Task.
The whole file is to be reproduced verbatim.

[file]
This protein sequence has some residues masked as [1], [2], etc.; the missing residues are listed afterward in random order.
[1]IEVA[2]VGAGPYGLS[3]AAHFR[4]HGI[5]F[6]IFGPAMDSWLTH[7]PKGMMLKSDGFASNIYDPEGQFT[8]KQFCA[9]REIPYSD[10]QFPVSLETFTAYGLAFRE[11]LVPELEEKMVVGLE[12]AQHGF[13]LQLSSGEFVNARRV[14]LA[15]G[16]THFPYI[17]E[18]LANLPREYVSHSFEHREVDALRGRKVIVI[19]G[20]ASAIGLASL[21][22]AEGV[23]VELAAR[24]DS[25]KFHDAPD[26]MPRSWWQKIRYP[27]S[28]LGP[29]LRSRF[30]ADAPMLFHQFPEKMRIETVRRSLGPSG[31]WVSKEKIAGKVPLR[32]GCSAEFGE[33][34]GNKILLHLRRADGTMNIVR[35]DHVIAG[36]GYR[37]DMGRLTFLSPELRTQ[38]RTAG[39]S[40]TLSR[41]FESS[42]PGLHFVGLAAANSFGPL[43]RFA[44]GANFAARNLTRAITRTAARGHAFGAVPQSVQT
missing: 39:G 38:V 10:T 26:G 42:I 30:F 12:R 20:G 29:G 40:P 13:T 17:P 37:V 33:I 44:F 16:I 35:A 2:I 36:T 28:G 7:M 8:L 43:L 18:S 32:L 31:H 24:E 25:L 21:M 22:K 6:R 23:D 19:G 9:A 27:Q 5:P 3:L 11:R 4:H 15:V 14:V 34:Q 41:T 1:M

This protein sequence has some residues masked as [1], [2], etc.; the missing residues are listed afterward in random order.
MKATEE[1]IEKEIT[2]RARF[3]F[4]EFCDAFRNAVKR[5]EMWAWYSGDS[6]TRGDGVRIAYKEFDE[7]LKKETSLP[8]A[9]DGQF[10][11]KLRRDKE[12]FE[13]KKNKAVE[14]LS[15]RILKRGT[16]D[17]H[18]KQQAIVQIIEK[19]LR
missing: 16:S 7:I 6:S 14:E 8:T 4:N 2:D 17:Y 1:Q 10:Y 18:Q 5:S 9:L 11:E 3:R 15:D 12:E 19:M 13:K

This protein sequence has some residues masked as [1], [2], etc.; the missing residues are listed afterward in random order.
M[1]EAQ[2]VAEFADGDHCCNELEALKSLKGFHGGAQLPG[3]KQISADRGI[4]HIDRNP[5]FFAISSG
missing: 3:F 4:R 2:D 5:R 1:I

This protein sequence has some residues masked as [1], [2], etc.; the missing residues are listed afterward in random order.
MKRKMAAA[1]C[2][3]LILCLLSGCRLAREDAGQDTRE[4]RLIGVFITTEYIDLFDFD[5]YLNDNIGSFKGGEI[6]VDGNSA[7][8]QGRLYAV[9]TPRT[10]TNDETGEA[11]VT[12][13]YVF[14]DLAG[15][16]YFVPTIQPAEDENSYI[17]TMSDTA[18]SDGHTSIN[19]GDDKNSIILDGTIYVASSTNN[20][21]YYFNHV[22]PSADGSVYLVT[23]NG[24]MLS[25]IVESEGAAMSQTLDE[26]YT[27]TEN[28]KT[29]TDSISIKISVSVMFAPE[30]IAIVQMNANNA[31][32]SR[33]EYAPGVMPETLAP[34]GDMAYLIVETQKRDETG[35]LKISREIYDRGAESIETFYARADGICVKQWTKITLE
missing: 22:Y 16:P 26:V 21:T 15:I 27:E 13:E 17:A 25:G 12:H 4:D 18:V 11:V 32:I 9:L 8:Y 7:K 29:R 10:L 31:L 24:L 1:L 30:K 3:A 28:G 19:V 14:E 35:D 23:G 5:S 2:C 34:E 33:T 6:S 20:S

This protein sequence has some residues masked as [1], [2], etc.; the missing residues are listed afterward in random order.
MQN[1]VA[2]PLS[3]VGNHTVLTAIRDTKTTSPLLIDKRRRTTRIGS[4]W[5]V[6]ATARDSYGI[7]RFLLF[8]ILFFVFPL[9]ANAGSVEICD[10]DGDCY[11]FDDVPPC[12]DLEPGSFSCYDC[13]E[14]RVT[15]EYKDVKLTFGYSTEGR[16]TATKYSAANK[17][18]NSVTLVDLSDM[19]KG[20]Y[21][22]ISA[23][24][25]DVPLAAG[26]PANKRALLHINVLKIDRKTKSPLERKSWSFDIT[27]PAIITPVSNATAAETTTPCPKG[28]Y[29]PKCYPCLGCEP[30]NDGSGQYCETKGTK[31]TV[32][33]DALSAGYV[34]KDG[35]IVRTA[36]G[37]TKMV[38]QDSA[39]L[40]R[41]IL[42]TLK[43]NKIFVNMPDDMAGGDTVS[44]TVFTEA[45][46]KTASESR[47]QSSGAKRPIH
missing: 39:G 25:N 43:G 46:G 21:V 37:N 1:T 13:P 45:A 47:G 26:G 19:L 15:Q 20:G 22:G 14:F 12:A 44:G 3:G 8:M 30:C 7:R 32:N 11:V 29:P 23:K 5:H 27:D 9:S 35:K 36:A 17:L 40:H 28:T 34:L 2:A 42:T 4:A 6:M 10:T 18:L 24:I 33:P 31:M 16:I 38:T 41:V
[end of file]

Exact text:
This protein sequence has some residues masked as [1], [2], etc.; the missing residues are listed afterward in random order.
[1]IEVA[2]VGAGPYGLS[3]AAHFR[4]HGI[5]F[6]IFGPAMDSWLTH[7]PKGMMLKSDGFASNIYDPEGQFT[8]KQFCA[9]REIPYSD[10]QFPVSLETFTAYGLAFRE[11]LVPELEEKMVVGLE[12]AQHGF[13]LQLSSGEFVNARRV[14]LA[15]G[16]THFPYI[17]E[18]LANLPREYVSHSFEHREVDALRGRKVIVI[19]G[20]ASAIGLASL[21][22]AEGV[23]VELAAR[24]DS[25]KFHDAPD[26]MPRSWWQKIRYP[27]S[28]LGP[29]LRSRF[30]ADAPMLFHQFPEKMRIETVRRSLGPSG[31]WVSKEKIAGKVPLR[32]GCSAEFGE[33][34]GNKILLHLRRADGTMNIVR[35]DHVIAG[36]GYR[37]DMGRLTFLSPELRTQ[38]RTAG[39]S[40]TLSR[41]FESS[42]PGLHFVGLAAANSFGPL[43]RFA[44]GANFAARNLTRAITRTAARGHAFGAVPQSVQT
missing: 39:G 38:V 10:T 26:G 42:I 30:F 12:R 20:G 29:G 40:P 13:T 17:P 37:V 33:I 44:F 16:I 35:A 2:I 36:T 28:G 7:M 8:L 43:L 18:S 32:L 31:H 24:E 25:L 21:M 22:K 6:R 23:D 19:G 9:A 27:Q 5:P 3:L 11:R 4:H 15:V 14:V 34:Q 41:T 1:M

This protein sequence has some residues masked as [1], [2], etc.; the missing residues are listed afterward in random order.
MKATEE[1]IEKEIT[2]RARF[3]F[4]EFCDAFRNAVKR[5]EMWAWYSGDS[6]TRGDGVRIAYKEFDE[7]LKKETSLP[8]A[9]DGQF[10][11]KLRRDKE[12]FE[13]KKNKAVE[14]LS[15]RILKRGT[16]D[17]H[18]KQQAIVQIIEK[19]LR
missing: 16:S 7:I 6:S 14:E 8:T 4:N 2:D 17:Y 1:Q 10:Y 18:Q 5:S 9:L 11:E 3:R 15:D 12:E 19:M 13:K

This protein sequence has some residues masked as [1], [2], etc.; the missing residues are listed afterward in random order.
M[1]EAQ[2]VAEFADGDHCCNELEALKSLKGFHGGAQLPG[3]KQISADRGI[4]HIDRNP[5]FFAISSG
missing: 3:F 4:R 2:D 5:R 1:I

This protein sequence has some residues masked as [1], [2], etc.; the missing residues are listed afterward in random order.
MKRKMAAA[1]C[2][3]LILCLLSGCRLAREDAGQDTRE[4]RLIGVFITTEYIDLFDFD[5]YLNDNIGSFKGGEI[6]VDGNSA[7][8]QGRLYAV[9]TPRT[10]TNDETGEA[11]VT[12][13]YVF[14]DLAG[15][16]YFVPTIQPAEDENSYI[17]TMSDTA[18]SDGHTSIN[19]GDDKNSIILDGTIYVASSTNN[20][21]YYFNHV[22]PSADGSVYLVT[23]NG[24]MLS[25]IVESEGAAMSQTLDE[26]YT[27]TEN[28]KT[29]TDSISIKISVSVMFAPE[30]IAIVQMNANNA[31][32]SR[33]EYAPGVMPETLAP[34]GDMAYLIVETQKRDETG[35]LKISREIYDRGAESIETFYARADGICVKQWTKITLE
missing: 22:Y 16:P 26:V 21:T 15:I 27:E 13:E 17:A 25:G 12:H 4:D 18:V 11:V 32:I 9:L 8:Y 7:K 29:R 10:L 31:L 24:L 1:L 30:K 3:A 28:G 19:V 14:E 35:D 23:G 5:S 2:C 34:E 33:T 6:S 20:S

This protein sequence has some residues masked as [1], [2], etc.; the missing residues are listed afterward in random order.
MQN[1]VA[2]PLS[3]VGNHTVLTAIRDTKTTSPLLIDKRRRTTRIGS[4]W[5]V[6]ATARDSYGI[7]RFLLF[8]ILFFVFPL[9]ANAGSVEICD[10]DGDCY[11]FDDVPPC[12]DLEPGSFSCYDC[13]E[14]RVT[15]EYKDVKLTFGYSTEGR[16]TATKYSAANK[17][18]NSVTLVDLSDM[19]KG[20]Y[21][22]ISA[23][24][25]DVPLAAG[26]PANKRALLHINVLKIDRKTKSPLERKSWSFDIT[27]PAIITPVSNATAAETTTPCPKG[28]Y[29]PKCYPCLGCEP[30]NDGSGQYCETKGTK[31]TV[32][33]DALSAGYV[34]KDG[35]IVRTA[36]G[37]TKMV[38]QDSA[39]L[40]R[41]IL[42]TLK[43]NKIFVNMPDDMAGGDTVS[44]TVFTEA[45][46]KTASESR[47]QSSGAKRPIH
missing: 39:G 25:N 43:G 46:G 21:V 37:N 1:T 13:P 45:A 47:G 26:G 19:L 15:Q 20:G 22:G 14:F 12:A 44:G 3:G 8:M 30:C 7:R 32:N 11:V 29:P 23:K 5:H 27:D 9:S 35:K 36:A 17:L 40:H 28:T 34:L 2:A 42:T 4:A 6:M 10:T 18:L 24:I 33:P 31:M 16:I 38:T 41:V